Thousands of young people living in one of the most deprived areas of France are set to benefit from efforts to improve youth outreach activities. Elise Leclerc, Director of the Social Impact Measurement and Evaluation Lab and Thierry Sibieude, Chaired Professor, the Social Enterprise & Innovation Chair at ESSEC Business School, share a newly developed tool to measure and improve the success of charities supporting at-risk youth.
Val-d’Oise, a department in north central France, has one of the highest poverty rates in the country, affecting around 17% of the population. The young are some of the worst impacted, with more than 5,000 11 to 25-year-olds identified annually as not in employment, education or training (NEET), or at risk of NEET. With the outbreak of the Covid-19 pandemic in 2020 and the subsequent domino effect of economic slowdown on employment opportunities through to 2021, the challenges facing young people are at an all-time high.
There are typically eight challenges that the at-risk group of NEET must overcome in order to stay in or go back to education. Challenges cover social skills and behaviour, educational and/or professional skills, relating to others, physical and mental health, emotional wellbeing, behaviour in relation to the justice system, economic situation, and autonomy/proactivity.
The Val d’Oise local authority annually commits €8m to carry out youth outreach activities. However, this funding isn’t guaranteed, and local authorities have been under increasing pressure from elected members who want budget renewals to be based on evidence of impact.
| Food for thoughtWhat, for you, is a root cause of youth unemployment and precariousness in your country? Does it reflect a larger societal, institutional or even global issue?
Measuring the impact of youth programmes
In the Val-d’Oise, youth outreach activities are carried out by eight charities who report to local authorities on the outcomes of their programmes. Following concerns that reports were not capturing sufficient evidence of impact, the local authority turned to ESSEC Business School for help.
ESSEC researchers took on the challenge and have worked with youth and youth outreach organisations to create a quantitative impact assessment tool that can be used to compliment the qualitative data collected through testimonies. The idea is that data is taken from youth at the point of entry to a programme and then their progress is monitored over time, thereby showing the change in their situation thanks to the support they receive.
The tool has been designed to support the full range of stakeholders, including local authorities, charity managers, youth workers and young people themselves. It is also versatile enough to be applied to any youth outreach charity in the country and potentially abroad.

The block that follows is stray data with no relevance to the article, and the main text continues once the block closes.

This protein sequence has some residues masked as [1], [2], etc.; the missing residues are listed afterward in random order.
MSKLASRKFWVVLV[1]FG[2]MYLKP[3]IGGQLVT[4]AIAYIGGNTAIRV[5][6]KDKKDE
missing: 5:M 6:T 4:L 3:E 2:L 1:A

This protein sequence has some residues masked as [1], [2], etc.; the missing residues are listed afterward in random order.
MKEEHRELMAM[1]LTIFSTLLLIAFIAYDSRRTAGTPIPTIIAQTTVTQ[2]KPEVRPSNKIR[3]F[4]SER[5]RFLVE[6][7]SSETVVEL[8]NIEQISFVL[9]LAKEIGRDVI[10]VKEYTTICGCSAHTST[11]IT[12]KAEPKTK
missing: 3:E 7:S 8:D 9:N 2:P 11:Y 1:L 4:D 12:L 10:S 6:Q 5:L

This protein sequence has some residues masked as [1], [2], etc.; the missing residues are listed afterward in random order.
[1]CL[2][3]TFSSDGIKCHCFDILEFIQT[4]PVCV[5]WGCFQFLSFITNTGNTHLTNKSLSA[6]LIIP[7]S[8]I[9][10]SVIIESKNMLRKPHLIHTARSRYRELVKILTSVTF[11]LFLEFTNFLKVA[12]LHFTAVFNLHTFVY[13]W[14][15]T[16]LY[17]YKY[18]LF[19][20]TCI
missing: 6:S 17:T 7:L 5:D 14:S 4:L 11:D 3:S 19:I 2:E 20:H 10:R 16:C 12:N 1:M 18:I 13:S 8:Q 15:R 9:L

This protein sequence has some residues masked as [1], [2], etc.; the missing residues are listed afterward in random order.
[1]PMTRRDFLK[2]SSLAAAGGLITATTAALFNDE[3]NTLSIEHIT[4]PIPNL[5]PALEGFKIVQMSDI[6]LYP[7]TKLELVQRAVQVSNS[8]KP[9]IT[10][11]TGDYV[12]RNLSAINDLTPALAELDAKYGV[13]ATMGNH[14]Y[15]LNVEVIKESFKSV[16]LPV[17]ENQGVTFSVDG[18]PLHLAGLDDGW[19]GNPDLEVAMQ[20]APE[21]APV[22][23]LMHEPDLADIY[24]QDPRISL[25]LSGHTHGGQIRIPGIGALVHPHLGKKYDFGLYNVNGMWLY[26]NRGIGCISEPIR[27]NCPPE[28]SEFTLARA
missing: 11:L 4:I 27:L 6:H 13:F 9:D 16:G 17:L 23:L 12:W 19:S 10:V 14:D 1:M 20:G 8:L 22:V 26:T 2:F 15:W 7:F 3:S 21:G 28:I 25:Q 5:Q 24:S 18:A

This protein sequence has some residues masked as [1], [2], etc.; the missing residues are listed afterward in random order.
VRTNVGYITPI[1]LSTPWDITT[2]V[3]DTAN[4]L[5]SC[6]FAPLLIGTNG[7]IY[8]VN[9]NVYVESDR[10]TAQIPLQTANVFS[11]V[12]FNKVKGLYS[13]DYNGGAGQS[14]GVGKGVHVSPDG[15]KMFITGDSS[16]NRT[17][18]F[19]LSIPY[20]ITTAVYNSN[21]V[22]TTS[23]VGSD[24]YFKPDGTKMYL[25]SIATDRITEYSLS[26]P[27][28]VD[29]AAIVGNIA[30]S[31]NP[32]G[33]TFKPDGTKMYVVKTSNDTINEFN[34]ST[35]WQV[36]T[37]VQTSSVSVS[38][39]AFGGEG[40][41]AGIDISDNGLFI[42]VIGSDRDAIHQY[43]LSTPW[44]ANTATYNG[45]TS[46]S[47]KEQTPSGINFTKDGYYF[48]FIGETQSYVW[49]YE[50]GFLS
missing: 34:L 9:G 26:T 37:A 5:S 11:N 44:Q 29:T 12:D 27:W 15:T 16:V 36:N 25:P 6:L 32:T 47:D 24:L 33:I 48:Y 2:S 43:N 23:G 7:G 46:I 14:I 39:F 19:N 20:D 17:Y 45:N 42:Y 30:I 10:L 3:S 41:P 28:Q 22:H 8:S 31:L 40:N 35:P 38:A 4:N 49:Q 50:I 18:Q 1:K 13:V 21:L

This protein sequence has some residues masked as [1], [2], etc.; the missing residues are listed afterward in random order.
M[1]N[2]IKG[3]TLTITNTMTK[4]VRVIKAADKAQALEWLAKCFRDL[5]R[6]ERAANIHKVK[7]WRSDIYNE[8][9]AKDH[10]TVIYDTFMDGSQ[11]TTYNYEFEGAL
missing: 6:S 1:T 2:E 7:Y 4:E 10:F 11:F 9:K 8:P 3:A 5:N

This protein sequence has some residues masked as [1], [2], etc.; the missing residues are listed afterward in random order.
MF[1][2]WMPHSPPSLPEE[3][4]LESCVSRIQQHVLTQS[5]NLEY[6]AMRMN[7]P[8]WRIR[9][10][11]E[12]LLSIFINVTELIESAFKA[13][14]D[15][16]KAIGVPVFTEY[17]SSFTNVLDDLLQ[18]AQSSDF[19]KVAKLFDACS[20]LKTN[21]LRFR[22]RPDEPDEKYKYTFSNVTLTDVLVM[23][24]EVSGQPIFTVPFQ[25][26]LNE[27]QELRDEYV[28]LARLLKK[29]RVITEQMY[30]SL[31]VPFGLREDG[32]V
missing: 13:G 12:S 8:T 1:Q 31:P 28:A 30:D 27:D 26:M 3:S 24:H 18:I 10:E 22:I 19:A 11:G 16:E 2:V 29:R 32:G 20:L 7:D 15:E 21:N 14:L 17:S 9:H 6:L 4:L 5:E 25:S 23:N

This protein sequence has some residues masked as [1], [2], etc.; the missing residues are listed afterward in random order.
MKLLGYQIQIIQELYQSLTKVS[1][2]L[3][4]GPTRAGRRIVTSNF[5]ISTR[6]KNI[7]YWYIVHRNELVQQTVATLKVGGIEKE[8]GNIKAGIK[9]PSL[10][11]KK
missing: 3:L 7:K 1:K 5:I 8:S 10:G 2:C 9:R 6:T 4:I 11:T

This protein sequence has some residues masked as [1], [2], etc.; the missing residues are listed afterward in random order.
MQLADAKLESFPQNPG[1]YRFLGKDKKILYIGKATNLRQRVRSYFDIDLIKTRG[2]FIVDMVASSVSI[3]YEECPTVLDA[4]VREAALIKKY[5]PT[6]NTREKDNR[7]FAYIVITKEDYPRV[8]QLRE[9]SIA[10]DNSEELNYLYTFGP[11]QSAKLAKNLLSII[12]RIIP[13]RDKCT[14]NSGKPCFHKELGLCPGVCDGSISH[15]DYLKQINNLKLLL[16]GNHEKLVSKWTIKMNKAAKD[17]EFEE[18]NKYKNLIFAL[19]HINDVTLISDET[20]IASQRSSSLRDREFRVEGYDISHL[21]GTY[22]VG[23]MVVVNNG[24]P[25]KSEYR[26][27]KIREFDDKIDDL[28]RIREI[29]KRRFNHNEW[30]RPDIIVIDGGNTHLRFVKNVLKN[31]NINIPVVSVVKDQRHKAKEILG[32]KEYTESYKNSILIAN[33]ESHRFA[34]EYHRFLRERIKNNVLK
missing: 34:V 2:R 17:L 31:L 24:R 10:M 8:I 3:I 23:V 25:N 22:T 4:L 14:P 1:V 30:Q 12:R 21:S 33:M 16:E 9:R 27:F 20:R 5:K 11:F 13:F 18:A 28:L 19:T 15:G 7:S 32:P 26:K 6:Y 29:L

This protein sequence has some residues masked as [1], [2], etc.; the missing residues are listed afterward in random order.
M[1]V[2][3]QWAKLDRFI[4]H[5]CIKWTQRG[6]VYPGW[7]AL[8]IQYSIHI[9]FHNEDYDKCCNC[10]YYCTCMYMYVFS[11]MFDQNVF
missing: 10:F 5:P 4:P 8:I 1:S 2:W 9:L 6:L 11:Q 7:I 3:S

A tool with far-reaching benefits
Equipped with this tool, charities will be able to better understand and demonstrate the impact of their organisation on young people’s lives, as well as improve their outreach services. Meanwhile, disadvantaged youths will benefit from enhanced outreach provision.
For youth workers, the tool will allow them to better understand and communicate how their work impacts the young people they are supporting, giving them additional motivation and evidence of personal performance.
| Food for thoughtWhat, for you, are three things that must happen in order for youth to pull themselves out of the poverty trap? What three things should government-business-society do to facilitate things for the young?
Crucially, this social assessment tool will also enable authorities to evaluate the success of a programme as scientifically as possible bearing in mind the complexity of social impact, as well as identify and address issues that affect specific groups in certain areas. This will ultimately lead to more informed funding and decision making.
In the next phase of the project, the tool will be tested more widely with an end goal of encouraging its adoption across the country and potentially even further. Once embedded, data produced could be used to influence the development of more targeted regional and national policies for those in disadvantaged communities.
- Link up with Elise Leclerc via LinkedIn
- Link up with Prof. Thierry Sibieude
- Visit the Social Impact Measurement and Evaluation Lab at ESSEC Business School (in French)
- Follow the MOOC (in French) Évaluation & Mesure d’Impact Social on Coursera
- Discover the degree programmes at ESSEC Business School.
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